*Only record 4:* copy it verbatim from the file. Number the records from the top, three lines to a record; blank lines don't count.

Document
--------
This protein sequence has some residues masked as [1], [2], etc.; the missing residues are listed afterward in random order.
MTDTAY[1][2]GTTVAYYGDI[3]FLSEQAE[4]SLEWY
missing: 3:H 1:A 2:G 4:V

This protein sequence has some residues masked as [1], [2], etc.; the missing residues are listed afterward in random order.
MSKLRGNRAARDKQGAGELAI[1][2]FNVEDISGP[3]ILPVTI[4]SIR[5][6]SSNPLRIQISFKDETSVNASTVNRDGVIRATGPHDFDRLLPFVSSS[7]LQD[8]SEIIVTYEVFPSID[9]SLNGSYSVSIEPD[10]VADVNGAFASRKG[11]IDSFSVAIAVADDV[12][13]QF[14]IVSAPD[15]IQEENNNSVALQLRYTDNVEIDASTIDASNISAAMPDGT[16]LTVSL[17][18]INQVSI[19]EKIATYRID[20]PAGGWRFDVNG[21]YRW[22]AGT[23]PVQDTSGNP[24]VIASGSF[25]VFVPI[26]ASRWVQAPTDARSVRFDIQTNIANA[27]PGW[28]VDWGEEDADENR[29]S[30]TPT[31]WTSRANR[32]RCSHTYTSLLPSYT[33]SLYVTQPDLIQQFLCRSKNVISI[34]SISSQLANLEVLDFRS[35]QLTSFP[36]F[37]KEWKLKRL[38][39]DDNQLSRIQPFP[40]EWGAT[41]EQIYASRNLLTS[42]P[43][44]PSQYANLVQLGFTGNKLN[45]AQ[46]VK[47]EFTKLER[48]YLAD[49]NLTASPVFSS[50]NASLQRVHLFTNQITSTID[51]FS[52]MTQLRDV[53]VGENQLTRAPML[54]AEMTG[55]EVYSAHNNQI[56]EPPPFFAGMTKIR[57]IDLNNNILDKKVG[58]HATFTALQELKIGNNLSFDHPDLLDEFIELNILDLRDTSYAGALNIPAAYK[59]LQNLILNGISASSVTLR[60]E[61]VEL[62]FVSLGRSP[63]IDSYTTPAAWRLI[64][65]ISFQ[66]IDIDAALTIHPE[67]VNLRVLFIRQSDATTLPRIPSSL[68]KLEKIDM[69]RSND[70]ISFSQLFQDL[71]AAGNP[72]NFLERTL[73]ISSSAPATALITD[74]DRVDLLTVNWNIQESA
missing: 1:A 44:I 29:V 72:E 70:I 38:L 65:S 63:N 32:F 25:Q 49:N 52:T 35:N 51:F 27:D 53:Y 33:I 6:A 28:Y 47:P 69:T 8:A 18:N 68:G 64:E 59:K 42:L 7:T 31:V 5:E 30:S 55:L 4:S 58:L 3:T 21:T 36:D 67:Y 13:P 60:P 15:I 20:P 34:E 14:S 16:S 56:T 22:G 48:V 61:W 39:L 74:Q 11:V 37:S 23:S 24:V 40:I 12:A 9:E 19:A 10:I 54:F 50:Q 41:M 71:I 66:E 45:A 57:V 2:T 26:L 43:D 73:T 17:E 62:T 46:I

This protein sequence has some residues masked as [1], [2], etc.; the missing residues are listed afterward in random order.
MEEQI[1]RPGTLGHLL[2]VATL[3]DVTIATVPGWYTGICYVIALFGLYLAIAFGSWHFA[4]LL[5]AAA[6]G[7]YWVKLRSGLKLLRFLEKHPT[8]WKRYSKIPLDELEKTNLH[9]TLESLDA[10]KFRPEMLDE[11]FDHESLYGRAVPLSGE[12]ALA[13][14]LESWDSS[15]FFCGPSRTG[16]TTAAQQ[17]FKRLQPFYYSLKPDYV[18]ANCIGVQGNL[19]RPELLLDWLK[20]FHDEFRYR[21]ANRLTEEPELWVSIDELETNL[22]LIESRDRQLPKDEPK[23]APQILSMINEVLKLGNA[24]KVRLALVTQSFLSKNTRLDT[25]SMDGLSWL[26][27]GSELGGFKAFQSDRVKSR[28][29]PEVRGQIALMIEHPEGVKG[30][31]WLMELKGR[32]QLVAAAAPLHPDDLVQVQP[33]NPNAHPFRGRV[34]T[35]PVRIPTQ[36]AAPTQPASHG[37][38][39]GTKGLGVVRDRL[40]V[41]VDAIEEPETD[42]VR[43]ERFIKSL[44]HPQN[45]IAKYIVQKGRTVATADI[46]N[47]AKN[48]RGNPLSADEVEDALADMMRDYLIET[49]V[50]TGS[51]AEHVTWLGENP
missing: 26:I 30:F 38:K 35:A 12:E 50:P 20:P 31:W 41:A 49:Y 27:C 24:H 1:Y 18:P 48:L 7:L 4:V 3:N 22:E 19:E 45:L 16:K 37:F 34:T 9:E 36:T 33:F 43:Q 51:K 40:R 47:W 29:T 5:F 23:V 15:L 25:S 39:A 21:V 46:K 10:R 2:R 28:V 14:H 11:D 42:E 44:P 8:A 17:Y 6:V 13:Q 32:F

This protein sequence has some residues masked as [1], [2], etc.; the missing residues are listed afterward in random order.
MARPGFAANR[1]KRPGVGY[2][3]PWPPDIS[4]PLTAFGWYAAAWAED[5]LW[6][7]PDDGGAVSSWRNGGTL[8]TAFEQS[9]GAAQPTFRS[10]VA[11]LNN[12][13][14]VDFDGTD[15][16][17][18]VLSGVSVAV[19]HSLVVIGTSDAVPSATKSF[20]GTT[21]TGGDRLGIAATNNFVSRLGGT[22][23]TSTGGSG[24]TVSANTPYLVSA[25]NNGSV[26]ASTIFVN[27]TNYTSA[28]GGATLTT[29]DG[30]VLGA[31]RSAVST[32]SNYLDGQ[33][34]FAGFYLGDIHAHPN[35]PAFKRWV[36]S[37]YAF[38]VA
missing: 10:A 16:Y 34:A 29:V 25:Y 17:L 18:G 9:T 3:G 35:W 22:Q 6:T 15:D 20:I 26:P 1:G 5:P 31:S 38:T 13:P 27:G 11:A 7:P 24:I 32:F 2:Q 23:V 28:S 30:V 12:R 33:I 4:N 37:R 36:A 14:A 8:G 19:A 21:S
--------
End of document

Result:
This protein sequence has some residues masked as [1], [2], etc.; the missing residues are listed afterward in random order.
MARPGFAANR[1]KRPGVGY[2][3]PWPPDIS[4]PLTAFGWYAAAWAED[5]LW[6][7]PDDGGAVSSWRNGGTL[8]TAFEQS[9]GAAQPTFRS[10]VA[11]LNN[12][13][14]VDFDGTD[15][16][17][18]VLSGVSVAV[19]HSLVVIGTSDAVPSATKSF[20]GTT[21]TGGDRLGIAATNNFVSRLGGT[22][23]TSTGGSG[24]TVSANTPYLVSA[25]NNGSV[26]ASTIFVN[27]TNYTSA[28]GGATLTT[29]DG[30]VLGA[31]RSAVST[32]SNYLDGQ[33][34]FAGFYLGDIHAHPN[35]PAFKRWV[36]S[37]YAF[38]VA
missing: 10:A 16:Y 34:A 29:V 25:Y 17:L 18:G 9:T 3:G 35:W 22:Q 6:T 15:D 20:I 26:P 1:G 5:P 31:S 38:T 13:P 27:G 11:A 7:P 24:I 32:F 2:Q 23:V 28:S 30:V 12:R 33:I 4:N 37:R 36:A 14:A 8:G 19:A 21:S